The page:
Thursday, Jun 21, 2018
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Education

Whistle-blower contradicts charter school

Email, audio state truant students remain at Ohio Virtual Academy

Evidence provided to The Blade appears to contradict public statements made this week by an online charter school that it withdraws all chronically truant students who have no legitimate excuse for being absent.

State Rep. Teresa Fedor (D., Toledo) said this week an anonymous whistle-blower had sent lawmakers a list of hundreds of students who were designated as truant at Maumee-based Ohio Virtual Academy, yet had not been removed from its enrollment lists. Under state law, charter schools must withdraw students who miss 105 consecutive hours without a legitimate excuse. Not withdrawing those students would arbitrarily boost attendance figures, by which charter schools are paid in state funds.

School officials say the allegations are “totally and categorically false.” But both an email and audio recording provided to The Blade appears to show that OVA set a cutoff date of April 6 for truancy withdrawals, and that no students would be taken off their attendance rolls after that date, regardless of the reason.

The audio recording is of a conference call that appears to be led by Kathy Pine, instructional coordinator at the school. In the April 6 call, she tells staff members that the school would not be approving any truancy withdrawals after that day, so they needed to turn in their withdrawal requests. She followed up that call with an email to staff on April 21.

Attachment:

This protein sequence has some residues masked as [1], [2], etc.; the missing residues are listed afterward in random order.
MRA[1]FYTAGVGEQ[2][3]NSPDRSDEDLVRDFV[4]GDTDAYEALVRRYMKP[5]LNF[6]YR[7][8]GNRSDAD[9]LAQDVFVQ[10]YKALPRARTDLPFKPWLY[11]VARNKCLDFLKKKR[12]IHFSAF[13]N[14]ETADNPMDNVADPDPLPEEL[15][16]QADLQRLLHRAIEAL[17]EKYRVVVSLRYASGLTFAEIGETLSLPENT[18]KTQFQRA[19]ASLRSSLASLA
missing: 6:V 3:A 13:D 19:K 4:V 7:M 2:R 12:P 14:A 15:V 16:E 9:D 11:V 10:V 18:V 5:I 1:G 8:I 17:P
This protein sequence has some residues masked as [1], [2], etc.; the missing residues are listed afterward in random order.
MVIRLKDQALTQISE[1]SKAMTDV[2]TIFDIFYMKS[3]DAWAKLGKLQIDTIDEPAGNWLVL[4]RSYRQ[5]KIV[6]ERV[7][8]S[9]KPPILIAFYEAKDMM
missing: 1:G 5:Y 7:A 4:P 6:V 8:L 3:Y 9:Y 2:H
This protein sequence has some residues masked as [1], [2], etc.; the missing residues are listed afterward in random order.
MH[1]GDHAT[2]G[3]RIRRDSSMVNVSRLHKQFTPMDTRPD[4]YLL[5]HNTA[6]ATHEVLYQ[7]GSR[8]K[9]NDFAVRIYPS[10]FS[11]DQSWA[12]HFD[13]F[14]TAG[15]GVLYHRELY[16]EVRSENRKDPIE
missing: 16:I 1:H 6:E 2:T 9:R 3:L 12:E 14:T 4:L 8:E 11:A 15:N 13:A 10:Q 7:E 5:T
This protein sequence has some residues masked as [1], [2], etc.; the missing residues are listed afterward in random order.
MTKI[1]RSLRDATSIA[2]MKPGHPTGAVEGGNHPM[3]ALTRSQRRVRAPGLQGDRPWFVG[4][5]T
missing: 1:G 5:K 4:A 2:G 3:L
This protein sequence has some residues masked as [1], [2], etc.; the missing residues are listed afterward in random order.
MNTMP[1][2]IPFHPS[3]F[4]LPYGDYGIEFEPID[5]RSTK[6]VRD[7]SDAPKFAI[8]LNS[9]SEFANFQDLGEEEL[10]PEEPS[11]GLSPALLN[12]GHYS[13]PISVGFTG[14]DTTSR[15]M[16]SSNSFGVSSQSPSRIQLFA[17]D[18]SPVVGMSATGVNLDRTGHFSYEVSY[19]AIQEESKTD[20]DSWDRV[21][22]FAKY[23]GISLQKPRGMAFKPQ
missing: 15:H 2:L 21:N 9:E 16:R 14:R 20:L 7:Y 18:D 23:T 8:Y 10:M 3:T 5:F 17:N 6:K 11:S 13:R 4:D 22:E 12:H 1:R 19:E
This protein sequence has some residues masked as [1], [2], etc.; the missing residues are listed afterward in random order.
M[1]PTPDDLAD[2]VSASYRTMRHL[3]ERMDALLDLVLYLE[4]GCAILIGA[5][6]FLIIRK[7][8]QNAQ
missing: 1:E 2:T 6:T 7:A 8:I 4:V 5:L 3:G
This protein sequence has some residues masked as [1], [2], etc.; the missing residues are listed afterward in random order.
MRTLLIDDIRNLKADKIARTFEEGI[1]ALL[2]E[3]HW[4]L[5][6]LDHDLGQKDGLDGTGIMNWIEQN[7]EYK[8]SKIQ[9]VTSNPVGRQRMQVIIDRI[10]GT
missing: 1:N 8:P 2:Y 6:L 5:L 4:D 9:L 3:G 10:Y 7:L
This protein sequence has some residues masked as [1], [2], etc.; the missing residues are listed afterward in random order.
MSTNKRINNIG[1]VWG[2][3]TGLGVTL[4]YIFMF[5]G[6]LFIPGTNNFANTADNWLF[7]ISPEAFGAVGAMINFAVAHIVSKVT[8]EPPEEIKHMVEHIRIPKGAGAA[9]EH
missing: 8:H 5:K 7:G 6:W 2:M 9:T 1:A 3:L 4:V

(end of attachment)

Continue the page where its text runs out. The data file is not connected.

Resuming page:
“Even if it is one that was posted prior to 4/​6 or if it was approved previously. ... If the child was not withdrawn by now they will not be,” Ms. Pine writes.

In the call, a woman who identifies herself as “Heidi” emphasizes that truancy withdrawals for special education students would not be approved for any reason.

Head of School Kristin Stewart said the email and audio aren’t what they seem. The school has both the automatic withdrawals as provided by law, and a more discretionary process for chronically truant students who haven’t technically hit the 105-hour mark.

It was for the latter cases that the school ended withdrawals on April 6, she said.

She acknowledged that the email is definitive that no more withdrawals would be approved, but Ms. Stewart insisted that the school had in fact withdrawn more than 90 students since that April 6 deadline.

“I can’t speak to why it was so definitively stated. I can only speak to my directives,” she said. “Everyone knows that if we have someone that is legally at 105 consecutive hours with no excused absences, they have to be withdrawn.”

Ms. Stewart also said that the school does not report nonattendance hours to the state, thus the school does not get paid for any hours a student does not attend school. If a student is truant but not withdrawn, the school still wouldn’t be receiving state funds for that student.

The Ohio Department of Education forwarded the initial report to the Ohio Council of Community Schools to investigate; staff said they are currently conducting that investigation.

Lenny Schafer, the executive director, refused to be interviewed Wednesday. The Ohio Council of Community Schools has oversight of the school’s operations.

Contact Nolan Rosenkrans at: nrosenkrans@theblade.com or 419-724-6086, or on Twitter @NolanRosenkrans.

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